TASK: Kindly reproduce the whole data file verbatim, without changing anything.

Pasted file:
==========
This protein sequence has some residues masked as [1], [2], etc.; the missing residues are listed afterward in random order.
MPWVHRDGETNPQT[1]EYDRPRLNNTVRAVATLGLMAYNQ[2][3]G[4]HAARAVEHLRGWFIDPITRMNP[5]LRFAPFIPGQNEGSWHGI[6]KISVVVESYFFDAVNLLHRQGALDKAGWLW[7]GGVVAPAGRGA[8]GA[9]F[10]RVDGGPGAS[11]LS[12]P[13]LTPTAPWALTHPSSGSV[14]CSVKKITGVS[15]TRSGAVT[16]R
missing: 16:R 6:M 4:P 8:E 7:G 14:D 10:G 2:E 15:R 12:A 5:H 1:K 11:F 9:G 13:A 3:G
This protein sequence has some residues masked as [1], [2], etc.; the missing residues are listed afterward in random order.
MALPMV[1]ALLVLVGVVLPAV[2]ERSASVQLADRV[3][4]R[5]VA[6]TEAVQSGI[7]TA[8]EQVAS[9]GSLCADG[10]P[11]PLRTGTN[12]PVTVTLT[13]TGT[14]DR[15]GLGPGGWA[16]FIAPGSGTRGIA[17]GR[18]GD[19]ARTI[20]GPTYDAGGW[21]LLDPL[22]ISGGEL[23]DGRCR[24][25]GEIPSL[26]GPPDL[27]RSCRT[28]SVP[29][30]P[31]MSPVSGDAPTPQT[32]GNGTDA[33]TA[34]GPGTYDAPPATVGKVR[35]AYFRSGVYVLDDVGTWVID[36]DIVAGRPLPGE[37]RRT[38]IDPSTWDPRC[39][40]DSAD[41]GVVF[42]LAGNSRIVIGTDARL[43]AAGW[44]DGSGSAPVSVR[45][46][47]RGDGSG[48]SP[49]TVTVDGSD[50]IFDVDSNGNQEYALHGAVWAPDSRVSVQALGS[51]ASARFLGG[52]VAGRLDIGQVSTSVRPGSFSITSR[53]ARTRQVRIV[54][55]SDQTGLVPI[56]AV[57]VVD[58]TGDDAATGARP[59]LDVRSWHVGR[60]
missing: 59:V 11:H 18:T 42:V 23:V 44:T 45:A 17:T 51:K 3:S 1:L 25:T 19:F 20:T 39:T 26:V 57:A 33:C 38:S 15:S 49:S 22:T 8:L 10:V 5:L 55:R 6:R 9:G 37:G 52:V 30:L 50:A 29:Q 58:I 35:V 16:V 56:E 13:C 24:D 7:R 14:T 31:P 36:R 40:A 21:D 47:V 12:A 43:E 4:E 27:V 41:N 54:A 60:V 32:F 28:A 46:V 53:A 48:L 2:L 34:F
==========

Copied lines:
This protein sequence has some residues masked as [1], [2], etc.; the missing residues are listed afterward in random order.
MPWVHRDGETNPQT[1]EYDRPRLNNTVRAVATLGLMAYNQ[2][3]G[4]HAARAVEHLRGWFIDPITRMNP[5]LRFAPFIPGQNEGSWHGI[6]KISVVVESYFFDAVNLLHRQGALDKAGWLW[7]GGVVAPAGRGA[8]GA[9]F[10]RVDGGPGAS[11]LS[12]P[13]LTPTAPWALTHPSSGSV[14]CSVKKITGVS[15]TRSGAVT[16]R
missing: 16:R 6:M 4:P 8:E 7:G 14:D 10:G 2:E 15:R 12:A 5:H 1:K 11:F 9:G 13:A 3:G
This protein sequence has some residues masked as [1], [2], etc.; the missing residues are listed afterward in random order.
MALPMV[1]ALLVLVGVVLPAV[2]ERSASVQLADRV[3][4]R[5]VA[6]TEAVQSGI[7]TA[8]EQVAS[9]GSLCADG[10]P[11]PLRTGTN[12]PVTVTLT[13]TGT[14]DR[15]GLGPGGWA[16]FIAPGSGTRGIA[17]GR[18]GD[19]ARTI[20]GPTYDAGGW[21]LLDPL[22]ISGGEL[23]DGRCR[24][25]GEIPSL[26]GPPDL[27]RSCRT[28]SVP[29][30]P[31]MSPVSGDAPTPQT[32]GNGTDA[33]TA[34]GPGTYDAPPATVGKVR[35]AYFRSGVYVLDDVGTWVID[36]DIVAGRPLPGE[37]RRT[38]IDPSTWDPRC[39][40]DSAD[41]GVVF[42]LAGNSRIVIGTDARL[43]AAGW[44]DGSGSAPVSVR[45][46][47]RGDGSG[48]SP[49]TVTVDGSD[50]IFDVDSNGNQEYALHGAVWAPDSRVSVQALGS[51]ASARFLGG[52]VAGRLDIGQVSTSVRPGSFSITSR[53]ARTRQVRIV[54][55]SDQTGLVPI[56]AV[57]VVD[58]TGDDAATGARP[59]LDVRSWHVGR[60]
missing: 59:V 11:H 18:T 42:V 23:V 44:T 45:A 17:T 51:K 3:S 1:L 25:T 19:F 20:T 39:T 26:V 57:A 33:C 38:S 15:S 49:S 22:T 8:L 10:V 5:L 55:R 6:R 9:G 37:G 52:V 30:L 50:A 29:Q 58:I 35:V 16:V 56:E 13:C 24:D 7:R 14:T 31:P 36:R 40:A 21:D 47:V 12:A 43:E 4:E 27:V 41:N 54:A 60:V 32:F 28:A 46:V 53:A 48:L 2:L 34:F